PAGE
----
Now, we don’t necessarily do these things consciously. Sometimes this belief, this thought, this emotion creeps in like the tiniest of spiders, and it quietly spins a web around us. This web is a field of unrequited and unfulfilled desires. As it grows, we shut off our creativity, we shut out possibilities, we lose perspective and we miss opportunities. Being stuck in this web is absolutely miserable. However, through this misery we must remember that without a doubt, our greatest test is staying open. It is absolutely essential that we don’t shut ourselves off. In order to stay open, it is crucial to not become too attached to the thing we are going after. Otherwise, we run the risk of turning the journey that we started with the best of intentions into a gruesome process, and our joy is snuffed out of us.

So what is a girl (or a boy) to do?

  1. SEE IT: Right then, in the moment that you sense yourself feeling discouraged, you must realize it fully and see it for what it is.
  2. NAME IT: Now that you recognize it, you have to admit what it is and call it by its name, “discouragement.” When you name the negative emotion, it loosens its hold on you, and you take authority over it.
  3. ACCEPT IT: You see it for what it is and you don’t resist or judge it.
  4. TALK IT OUT: Find a person that you feel safe with, someone who knows and understands you and confess this feeling of discouragement. This way, you start to release the feeling of confinement that discouragement creates.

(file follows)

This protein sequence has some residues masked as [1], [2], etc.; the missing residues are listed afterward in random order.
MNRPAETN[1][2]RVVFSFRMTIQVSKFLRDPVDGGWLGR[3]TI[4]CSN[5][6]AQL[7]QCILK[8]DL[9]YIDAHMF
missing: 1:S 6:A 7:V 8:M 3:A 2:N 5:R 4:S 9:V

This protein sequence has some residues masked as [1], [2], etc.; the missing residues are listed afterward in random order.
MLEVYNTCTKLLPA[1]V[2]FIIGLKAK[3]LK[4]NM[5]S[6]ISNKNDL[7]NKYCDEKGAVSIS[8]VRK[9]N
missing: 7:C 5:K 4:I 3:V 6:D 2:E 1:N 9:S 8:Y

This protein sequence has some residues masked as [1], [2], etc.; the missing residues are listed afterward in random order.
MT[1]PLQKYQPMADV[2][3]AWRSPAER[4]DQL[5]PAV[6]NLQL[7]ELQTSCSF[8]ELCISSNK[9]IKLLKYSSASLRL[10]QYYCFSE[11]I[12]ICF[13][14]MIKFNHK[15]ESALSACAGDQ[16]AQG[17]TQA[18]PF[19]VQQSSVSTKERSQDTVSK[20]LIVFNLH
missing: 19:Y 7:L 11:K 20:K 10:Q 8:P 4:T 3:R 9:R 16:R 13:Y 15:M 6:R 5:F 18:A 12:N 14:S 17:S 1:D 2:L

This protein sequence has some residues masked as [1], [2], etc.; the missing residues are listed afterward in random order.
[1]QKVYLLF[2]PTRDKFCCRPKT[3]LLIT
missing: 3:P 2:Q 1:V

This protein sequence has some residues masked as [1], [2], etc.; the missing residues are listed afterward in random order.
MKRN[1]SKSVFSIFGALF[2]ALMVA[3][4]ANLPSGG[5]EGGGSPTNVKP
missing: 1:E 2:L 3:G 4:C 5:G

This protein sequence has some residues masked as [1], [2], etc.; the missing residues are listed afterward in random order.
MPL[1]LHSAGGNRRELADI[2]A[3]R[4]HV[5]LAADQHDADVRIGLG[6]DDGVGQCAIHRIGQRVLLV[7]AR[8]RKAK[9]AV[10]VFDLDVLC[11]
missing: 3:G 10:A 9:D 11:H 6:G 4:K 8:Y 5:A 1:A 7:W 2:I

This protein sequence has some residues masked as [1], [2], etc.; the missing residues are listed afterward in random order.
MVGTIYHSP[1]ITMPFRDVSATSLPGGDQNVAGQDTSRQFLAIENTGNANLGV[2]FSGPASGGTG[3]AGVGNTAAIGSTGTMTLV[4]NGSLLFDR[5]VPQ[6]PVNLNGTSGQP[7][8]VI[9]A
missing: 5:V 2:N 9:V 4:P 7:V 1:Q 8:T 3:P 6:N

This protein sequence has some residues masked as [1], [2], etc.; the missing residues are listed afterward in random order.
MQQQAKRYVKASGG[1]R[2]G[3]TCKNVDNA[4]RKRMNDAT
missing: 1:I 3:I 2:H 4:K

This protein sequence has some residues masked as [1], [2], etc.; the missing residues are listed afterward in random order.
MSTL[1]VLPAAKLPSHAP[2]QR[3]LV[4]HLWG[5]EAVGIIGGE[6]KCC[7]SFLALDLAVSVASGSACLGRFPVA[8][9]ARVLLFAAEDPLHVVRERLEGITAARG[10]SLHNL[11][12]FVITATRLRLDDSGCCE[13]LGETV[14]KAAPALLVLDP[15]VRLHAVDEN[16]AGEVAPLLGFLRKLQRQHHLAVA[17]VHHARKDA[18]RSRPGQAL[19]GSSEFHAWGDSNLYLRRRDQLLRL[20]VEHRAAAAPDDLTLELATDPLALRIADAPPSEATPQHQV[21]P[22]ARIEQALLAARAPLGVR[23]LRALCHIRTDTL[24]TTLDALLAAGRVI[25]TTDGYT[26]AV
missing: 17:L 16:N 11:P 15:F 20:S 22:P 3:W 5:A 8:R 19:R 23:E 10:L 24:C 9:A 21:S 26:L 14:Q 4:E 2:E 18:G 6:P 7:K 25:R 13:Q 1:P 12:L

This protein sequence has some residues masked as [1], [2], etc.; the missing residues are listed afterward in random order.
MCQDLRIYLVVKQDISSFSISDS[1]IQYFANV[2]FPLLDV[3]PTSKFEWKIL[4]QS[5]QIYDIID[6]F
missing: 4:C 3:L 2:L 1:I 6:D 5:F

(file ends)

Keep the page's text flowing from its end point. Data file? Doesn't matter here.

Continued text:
5. HELP SOMEONE ELSE: The fastest way to get back to your heart is to extend yourself and give to someone else with anything they might need.
  6. LET IT GO: Now that you’ve helped someone else, you probably realize you are bigger than the feeling of discouragement. Now let it go and focus on the bigger vision to reach a higher altitude for yourself.

Take hold of the inner thread that connects you to your heart, to the source of your being, to your anchor. It is at this point that you must get back to your gratitude, take some time to pause and start to think of all of the things you are grateful for. Truly and deeply, let the gratitude sink in (be grateful for the miracle of you and the extraordinary reality that you are alive!) and this can be your inner springboard to launch you back into the glorious possibilities of an unbound heart.

Please share with us your experience with the feeling of discouragement and ways of getting past it.

For more by Agapi Stassinopoulos, click here.

For more on emotional wellness, click here.

 

Article source: http://www.huffingtonpost.com/agapi-stassinopoulos/discouragement-tips_b_3071687.html

Four Magic Words: Can You Help Me?

I had a very interesting experience a few days ago that led me to the insight of the importance of asking for help and also the importance of how we ask for help.

Here is what happened:

I was out having dinner with a new friend, chatting away in my favorite way of connecting, which is bypassing the chitchat to get to the heart of the matter of our lives. One of the questions I asked him was, “What pattern are you trying to break to create more freedom in your life?” He shared that he had difficulty communicating solutions that he so clearly saw in how people were conducting business. He continued to express his thoughts in a very passionate way, and I sensed a deep caring about the human problems that he wanted to help people solve. I offered my quick fix solution — you know — the tendency that’s inside us to want to fix things when someone is struggling. As much as I coach myself not to try to offer quick fixes, I can’t help myself sometimes.